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Tribal Tribune

The student news site of Wando High School

Tribal Tribune

The student news site of Wando High School

Tribal Tribune

Club brings inclusion and community

Members find belonging in the C.U.R.L.S. Club
Designed+by+Kendall+Bowers%0AShot+by+Kailey+Foushee
Designed by Kendall Bowers Shot by Kailey Foushee

After beginning last school year, the Culturally Unmatched Resilient Legacy Students [C.U.R.L.S.] Club has made its debut. They have grown from about seven students this past school year to over 20 current members.

The club focuses on college readiness and preparing African American students for the future, while also highlighting their inclusion in Wando overall culture. C.U.R.L.S. Club began last year after multiple students came forward and told assistant principal Kenya Mabry how they hoped to create an inclusive club for Black students.

“Several students last year wanted to create an organization that would represent their actual concerns they felt that [were] not actually being met from the school when it comes down to Black students,” Mabry said.

“[They wanted] to create a club that can actually focus on educational pursuits of Black students.”

According to Mabry, the club is very student-centric, with the founders and members driving the vision for the club’s purpose and service to others.

“It was basically based on the students and their goals… that was creating leadership positions and giving Black students the opportunity to seek further education after their high school career,” Mabry said. “Also, another goal is to create internships and career exposure.”

However, for senior member and president of the club, Jordan Bailem, C.U.R.L.S. Club means more to her than just preparing her and other students for the future. It means family.

“It gives us a safe place where we can all come together and hang out, to help each other with things that we need help in school wise [and] personal wise,” Bailem said.

Bailem was also one of the first members in the club. One of the club’s sponsors, former assistant principal Jason Drayton, came to her with the idea of joining. Ever since then, she has been a part of this family.

“I was excited because I’ve always gone to a predominantly white school and every thing I’ve done has just been surrounded by predominantly white people,” Bailem said. “It was nice to be surrounded by people I already knew and we all have a common interest.”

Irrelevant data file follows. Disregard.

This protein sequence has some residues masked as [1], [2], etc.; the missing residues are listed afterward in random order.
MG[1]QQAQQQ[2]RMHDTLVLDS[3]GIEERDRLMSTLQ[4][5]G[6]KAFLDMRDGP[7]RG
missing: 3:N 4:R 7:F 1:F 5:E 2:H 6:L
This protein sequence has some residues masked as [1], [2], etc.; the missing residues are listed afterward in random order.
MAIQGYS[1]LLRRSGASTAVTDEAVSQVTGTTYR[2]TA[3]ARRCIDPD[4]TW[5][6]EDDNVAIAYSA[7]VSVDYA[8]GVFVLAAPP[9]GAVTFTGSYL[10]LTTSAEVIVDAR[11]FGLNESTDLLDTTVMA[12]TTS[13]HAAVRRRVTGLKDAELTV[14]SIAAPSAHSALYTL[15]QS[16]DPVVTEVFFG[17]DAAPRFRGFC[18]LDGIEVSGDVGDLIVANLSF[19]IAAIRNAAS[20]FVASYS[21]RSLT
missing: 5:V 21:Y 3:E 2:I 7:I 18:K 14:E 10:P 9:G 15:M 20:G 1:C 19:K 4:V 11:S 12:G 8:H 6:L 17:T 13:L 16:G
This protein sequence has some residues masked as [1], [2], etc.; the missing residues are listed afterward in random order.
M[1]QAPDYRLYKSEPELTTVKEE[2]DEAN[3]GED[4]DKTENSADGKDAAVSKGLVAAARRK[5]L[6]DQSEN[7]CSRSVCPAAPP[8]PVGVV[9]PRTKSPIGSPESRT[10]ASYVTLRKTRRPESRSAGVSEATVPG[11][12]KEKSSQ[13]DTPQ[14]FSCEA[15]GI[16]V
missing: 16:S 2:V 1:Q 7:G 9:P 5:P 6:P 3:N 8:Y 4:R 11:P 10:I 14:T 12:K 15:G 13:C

So far this year, C.U.R.L.S. club members have already doven deep into the futuristic planning and community aspects of the club. They have gone on multiple field trips such as to a local community college and to a nearby elementary school where they often do community service.

“We’re just going on field trips like [to] Claflin, which is an HBCU [Historically Black College or University] in Orangeburg,” Bailem said. “It was a bunch of different high school students and it was called the Panther Preview. They told us all the majors and minors, and just how that college is more of an all Black school.”

C.U.R.L.S. club members like Bailem have also traveled to St. James Santee Elementary School to read to some of the students. Such volunteer and community service has helped shape the club into becoming an inspiration for students such as Bailem.

“It’s inspired me to be more open. It just helps me understand that I have a voice in high school and I shouldn’t feel alone. And being a part of the club, it’s helped me [be] more understanding of who I am,” Bailem said.

As president of C.U.R.L.S. Club, Bailem has also invited other members such as junior Josh Lewis to join and to be a part of their community.

“I joined just [to] check it out,” Lewis said. “ It just changed my perspective on what it means to be a club because they’re super close with each other and they help each other out a lot.”

Similarly to Bailem, Lewis admires the family aspect of the club. To him, it is a unique type of bond between students similar to himself.

“It’s a fellowship. A brothership. Like, it’s just cool to be around a bunch of other African Americans and being part of a club,” Lewis said.

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